The Canadian Observatory CHIME immediately found 13 new fast radio bursts, one of which is periodically repeated. The description of these new “alien signals” and the findings of scientists were presented in the journal Nature.
“So far we have known that there is only one such source. The discovery of the second repeating signal indicates that there should be a lot of them. Finding and studying them will help us solve this cosmic riddle and find out where these bursts come from,” said Ingres Stairs (Ingrid Stairs) from the University of British Columbia in Vancouver (Canada).
For the first time, astronomers began talking about the existence of mysterious outbreaks of radio emission, FRB, in 2007, when they were accidentally discovered while observing radio pulsars using the Parks telescope (Australia).
In subsequent years, scientists managed to find traces of another nine such bursts, the comparison of which showed that they could be of artificial origin and even potentially be signals of extraterrestrial civilizations due to the inexplicable periodicity in their structure.
All of them were united by one thing – an extremely large power and an unusually large distance to their sources. Therefore, initially astronomers assumed that such bursts are born in the course of the merger of neutron stars or other compact objects, turning into a black hole.
Two years ago, scientists discovered that it was not. The Parks telescope recorded repeated flashes at the point where one of the first bursts was recorded six years ago, FRB 121102. Last year, CHIME discovered a new type of similar signals that had an unusually low frequency. This made the “alien signals” even more mysterious and interesting.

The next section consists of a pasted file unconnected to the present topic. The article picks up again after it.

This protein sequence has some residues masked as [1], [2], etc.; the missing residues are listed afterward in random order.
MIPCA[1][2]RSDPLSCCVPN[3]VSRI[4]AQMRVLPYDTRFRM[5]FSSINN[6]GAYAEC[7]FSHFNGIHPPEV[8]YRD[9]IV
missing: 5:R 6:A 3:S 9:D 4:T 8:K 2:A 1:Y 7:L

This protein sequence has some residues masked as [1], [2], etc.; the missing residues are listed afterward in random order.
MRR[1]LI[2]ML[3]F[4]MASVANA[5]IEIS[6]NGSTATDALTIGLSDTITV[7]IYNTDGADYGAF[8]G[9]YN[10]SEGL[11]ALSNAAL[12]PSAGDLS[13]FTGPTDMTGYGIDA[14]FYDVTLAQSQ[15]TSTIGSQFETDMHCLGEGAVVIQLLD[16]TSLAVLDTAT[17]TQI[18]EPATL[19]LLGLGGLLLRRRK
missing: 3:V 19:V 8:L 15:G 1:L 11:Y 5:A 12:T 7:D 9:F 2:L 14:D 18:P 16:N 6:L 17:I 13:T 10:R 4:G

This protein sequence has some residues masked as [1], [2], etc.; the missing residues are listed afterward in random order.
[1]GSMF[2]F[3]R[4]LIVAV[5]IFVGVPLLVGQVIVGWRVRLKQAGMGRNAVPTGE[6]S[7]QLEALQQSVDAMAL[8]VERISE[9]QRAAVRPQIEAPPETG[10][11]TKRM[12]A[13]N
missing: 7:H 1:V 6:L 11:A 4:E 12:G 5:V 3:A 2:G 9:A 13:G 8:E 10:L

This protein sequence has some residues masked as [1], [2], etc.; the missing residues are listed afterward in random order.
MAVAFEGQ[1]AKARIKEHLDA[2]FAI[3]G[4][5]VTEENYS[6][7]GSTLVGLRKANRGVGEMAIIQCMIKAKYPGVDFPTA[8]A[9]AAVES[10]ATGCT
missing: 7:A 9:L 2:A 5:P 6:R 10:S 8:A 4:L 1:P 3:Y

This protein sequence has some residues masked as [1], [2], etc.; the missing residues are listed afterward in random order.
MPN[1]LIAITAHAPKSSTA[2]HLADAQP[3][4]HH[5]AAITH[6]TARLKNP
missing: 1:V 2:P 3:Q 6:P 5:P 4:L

Stairs and her colleagues continued their observations, and this summer CHIME managed to immediately find 13 new fast radio bursts at a “new” low frequency of 400 megahertz. These observations revealed several interesting details and brought one big surprise.
One of the new flashes, FRB 180814, discovered by a Canadian telescope in mid-August last year, turned out to be repetitive. In the next two months, astronomers immediately recorded six new bursts at the same point of the night sky in the Giraffe constellation, where it was recorded for the first time.
Like other “alien radio signals”, it originated far beyond our galaxy, at a distance of about 1.6 billion light years. The unusual “smearing” of this flash and some of its other features indicate that it and some of the single FRB bursts discovered by CHIME originated inside the “shroud” of a supernova or near a black hole.
Although it was caught on a different frequency, the structure of FRB 180814 is generally almost indistinguishable from what FRB 121102 looks like. Stairs and her colleagues and her colleagues suggest that this is in favor of the similar origin of these mysterious “alien signals”.
All these flashes, as the scientists emphasize, were discovered by CHIME before it was completely completed. They hope that the full version of this telescope will be able to open several dozen “cousins” of FRB 121102 and FRB 180814, and reveal their nature.